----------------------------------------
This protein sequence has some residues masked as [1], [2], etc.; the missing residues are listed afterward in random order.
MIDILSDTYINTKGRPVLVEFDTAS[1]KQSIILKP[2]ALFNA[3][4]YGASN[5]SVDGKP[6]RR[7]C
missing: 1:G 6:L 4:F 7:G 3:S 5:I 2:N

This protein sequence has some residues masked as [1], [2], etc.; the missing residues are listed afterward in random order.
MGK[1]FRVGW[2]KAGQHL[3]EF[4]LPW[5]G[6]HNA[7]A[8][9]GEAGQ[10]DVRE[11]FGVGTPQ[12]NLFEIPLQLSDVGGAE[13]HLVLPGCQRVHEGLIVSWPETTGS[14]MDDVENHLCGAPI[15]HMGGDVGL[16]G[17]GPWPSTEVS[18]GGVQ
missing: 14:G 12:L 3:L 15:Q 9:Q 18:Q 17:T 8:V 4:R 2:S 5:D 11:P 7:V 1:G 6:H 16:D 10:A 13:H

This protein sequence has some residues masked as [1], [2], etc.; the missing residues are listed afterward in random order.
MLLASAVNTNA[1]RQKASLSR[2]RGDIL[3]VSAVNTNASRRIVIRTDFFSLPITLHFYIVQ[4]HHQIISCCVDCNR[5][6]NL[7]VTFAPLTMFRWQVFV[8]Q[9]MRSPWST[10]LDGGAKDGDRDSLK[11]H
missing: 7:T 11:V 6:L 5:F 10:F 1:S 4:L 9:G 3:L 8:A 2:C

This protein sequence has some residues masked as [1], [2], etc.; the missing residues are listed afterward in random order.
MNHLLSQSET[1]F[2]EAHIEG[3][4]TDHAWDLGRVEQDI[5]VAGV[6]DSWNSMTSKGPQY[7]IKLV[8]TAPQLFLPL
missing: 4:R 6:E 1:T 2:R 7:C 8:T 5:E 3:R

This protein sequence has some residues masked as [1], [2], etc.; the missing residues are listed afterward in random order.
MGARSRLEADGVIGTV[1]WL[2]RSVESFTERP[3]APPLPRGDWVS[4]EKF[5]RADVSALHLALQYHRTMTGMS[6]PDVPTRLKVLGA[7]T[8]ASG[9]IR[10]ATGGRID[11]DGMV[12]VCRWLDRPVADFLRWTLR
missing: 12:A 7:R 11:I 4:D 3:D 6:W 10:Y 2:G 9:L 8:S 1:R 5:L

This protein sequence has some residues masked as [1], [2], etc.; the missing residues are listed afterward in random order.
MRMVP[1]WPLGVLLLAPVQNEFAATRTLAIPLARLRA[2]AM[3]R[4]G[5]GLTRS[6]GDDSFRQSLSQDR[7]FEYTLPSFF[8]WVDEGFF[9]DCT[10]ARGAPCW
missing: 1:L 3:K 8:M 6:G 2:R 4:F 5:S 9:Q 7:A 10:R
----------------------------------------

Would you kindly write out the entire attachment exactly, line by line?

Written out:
This protein sequence has some residues masked as [1], [2], etc.; the missing residues are listed afterward in random order.
MIDILSDTYINTKGRPVLVEFDTAS[1]KQSIILKP[2]ALFNA[3][4]YGASN[5]SVDGKP[6]RR[7]C
missing: 1:G 6:L 4:F 7:G 3:S 5:I 2:N

This protein sequence has some residues masked as [1], [2], etc.; the missing residues are listed afterward in random order.
MGK[1]FRVGW[2]KAGQHL[3]EF[4]LPW[5]G[6]HNA[7]A[8][9]GEAGQ[10]DVRE[11]FGVGTPQ[12]NLFEIPLQLSDVGGAE[13]HLVLPGCQRVHEGLIVSWPETTGS[14]MDDVENHLCGAPI[15]HMGGDVGL[16]G[17]GPWPSTEVS[18]GGVQ
missing: 14:G 12:L 3:L 15:Q 9:Q 18:Q 17:T 8:V 4:R 2:S 5:D 11:P 7:V 1:G 6:H 16:D 10:A 13:H

This protein sequence has some residues masked as [1], [2], etc.; the missing residues are listed afterward in random order.
MLLASAVNTNA[1]RQKASLSR[2]RGDIL[3]VSAVNTNASRRIVIRTDFFSLPITLHFYIVQ[4]HHQIISCCVDCNR[5][6]NL[7]VTFAPLTMFRWQVFV[8]Q[9]MRSPWST[10]LDGGAKDGDRDSLK[11]H
missing: 7:T 11:V 6:L 5:F 10:F 1:S 4:L 9:G 3:L 8:A 2:C

This protein sequence has some residues masked as [1], [2], etc.; the missing residues are listed afterward in random order.
MNHLLSQSET[1]F[2]EAHIEG[3][4]TDHAWDLGRVEQDI[5]VAGV[6]DSWNSMTSKGPQY[7]IKLV[8]TAPQLFLPL
missing: 4:R 6:E 1:T 2:R 7:C 8:T 5:E 3:R

This protein sequence has some residues masked as [1], [2], etc.; the missing residues are listed afterward in random order.
MGARSRLEADGVIGTV[1]WL[2]RSVESFTERP[3]APPLPRGDWVS[4]EKF[5]RADVSALHLALQYHRTMTGMS[6]PDVPTRLKVLGA[7]T[8]ASG[9]IR[10]ATGGRID[11]DGMV[12]VCRWLDRPVADFLRWTLR
missing: 12:A 7:R 11:I 4:D 3:D 6:W 10:Y 2:G 9:L 8:S 1:R 5:L

This protein sequence has some residues masked as [1], [2], etc.; the missing residues are listed afterward in random order.
MRMVP[1]WPLGVLLLAPVQNEFAATRTLAIPLARLRA[2]AM[3]R[4]G[5]GLTRS[6]GDDSFRQSLSQDR[7]FEYTLPSFF[8]WVDEGFF[9]DCT[10]ARGAPCW
missing: 1:L 3:K 8:M 6:G 2:R 4:F 5:S 9:Q 7:A 10:R